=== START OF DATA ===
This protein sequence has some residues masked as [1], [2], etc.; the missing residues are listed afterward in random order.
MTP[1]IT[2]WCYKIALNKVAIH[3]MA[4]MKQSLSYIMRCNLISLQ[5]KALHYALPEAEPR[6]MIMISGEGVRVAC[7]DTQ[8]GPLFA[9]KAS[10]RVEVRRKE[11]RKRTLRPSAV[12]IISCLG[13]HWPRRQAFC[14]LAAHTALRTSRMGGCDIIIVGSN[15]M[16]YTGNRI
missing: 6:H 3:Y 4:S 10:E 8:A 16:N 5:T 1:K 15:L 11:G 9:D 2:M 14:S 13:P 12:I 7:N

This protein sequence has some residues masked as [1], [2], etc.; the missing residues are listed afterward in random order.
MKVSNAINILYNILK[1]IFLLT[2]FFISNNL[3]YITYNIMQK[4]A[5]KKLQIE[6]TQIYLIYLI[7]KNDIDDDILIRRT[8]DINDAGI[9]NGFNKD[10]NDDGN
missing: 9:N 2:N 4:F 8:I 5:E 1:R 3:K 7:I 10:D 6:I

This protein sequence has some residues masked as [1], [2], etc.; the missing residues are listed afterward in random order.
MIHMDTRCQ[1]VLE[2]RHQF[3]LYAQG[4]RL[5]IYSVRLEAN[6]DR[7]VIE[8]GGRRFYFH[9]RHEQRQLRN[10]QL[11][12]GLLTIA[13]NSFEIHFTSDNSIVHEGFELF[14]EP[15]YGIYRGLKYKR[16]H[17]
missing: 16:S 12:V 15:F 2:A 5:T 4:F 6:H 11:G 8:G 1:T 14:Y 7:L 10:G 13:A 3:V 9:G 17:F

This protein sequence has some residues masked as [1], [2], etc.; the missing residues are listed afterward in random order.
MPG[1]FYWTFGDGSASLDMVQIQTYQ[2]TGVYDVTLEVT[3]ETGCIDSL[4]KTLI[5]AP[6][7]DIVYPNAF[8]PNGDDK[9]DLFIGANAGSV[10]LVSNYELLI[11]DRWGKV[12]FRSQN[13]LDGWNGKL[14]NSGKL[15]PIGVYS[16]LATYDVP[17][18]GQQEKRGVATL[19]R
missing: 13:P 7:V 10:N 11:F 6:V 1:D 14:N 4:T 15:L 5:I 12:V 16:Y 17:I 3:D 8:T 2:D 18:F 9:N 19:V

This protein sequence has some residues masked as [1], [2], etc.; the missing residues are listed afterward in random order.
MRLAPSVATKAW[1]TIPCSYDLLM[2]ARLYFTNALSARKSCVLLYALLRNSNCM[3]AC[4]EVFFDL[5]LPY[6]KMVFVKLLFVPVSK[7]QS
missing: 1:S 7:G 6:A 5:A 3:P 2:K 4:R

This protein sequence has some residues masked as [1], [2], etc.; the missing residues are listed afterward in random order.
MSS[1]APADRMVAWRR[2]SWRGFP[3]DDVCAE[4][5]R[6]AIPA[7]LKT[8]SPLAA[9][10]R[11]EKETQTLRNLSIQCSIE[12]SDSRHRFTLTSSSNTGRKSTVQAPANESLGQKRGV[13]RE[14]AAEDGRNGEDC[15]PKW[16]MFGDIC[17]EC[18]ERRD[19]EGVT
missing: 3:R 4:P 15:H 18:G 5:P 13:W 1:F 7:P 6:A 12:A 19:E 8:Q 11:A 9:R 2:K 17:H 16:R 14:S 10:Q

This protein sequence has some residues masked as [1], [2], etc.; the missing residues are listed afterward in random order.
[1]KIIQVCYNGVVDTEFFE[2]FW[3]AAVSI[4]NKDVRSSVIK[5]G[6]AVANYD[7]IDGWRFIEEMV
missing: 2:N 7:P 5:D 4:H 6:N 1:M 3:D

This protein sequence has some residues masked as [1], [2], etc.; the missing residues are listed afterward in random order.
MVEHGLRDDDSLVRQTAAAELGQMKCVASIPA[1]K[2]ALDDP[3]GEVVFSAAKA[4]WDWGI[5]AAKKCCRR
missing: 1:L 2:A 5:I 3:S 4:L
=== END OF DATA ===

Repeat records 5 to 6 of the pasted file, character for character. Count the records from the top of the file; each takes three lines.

This protein sequence has some residues masked as [1], [2], etc.; the missing residues are listed afterward in random order.
MRLAPSVATKAW[1]TIPCSYDLLM[2]ARLYFTNALSARKSCVLLYALLRNSNCM[3]AC[4]EVFFDL[5]LPY[6]KMVFVKLLFVPVSK[7]QS
missing: 1:S 7:G 6:A 5:A 3:P 2:K 4:R

This protein sequence has some residues masked as [1], [2], etc.; the missing residues are listed afterward in random order.
MSS[1]APADRMVAWRR[2]SWRGFP[3]DDVCAE[4][5]R[6]AIPA[7]LKT[8]SPLAA[9][10]R[11]EKETQTLRNLSIQCSIE[12]SDSRHRFTLTSSSNTGRKSTVQAPANESLGQKRGV[13]RE[14]AAEDGRNGEDC[15]PKW[16]MFGDIC[17]EC[18]ERRD[19]EGVT
missing: 3:R 4:P 15:H 18:G 5:P 13:W 1:F 7:P 6:A 12:A 19:E 8:Q 11:A 9:R 2:K 17:H 16:R 14:S 10:Q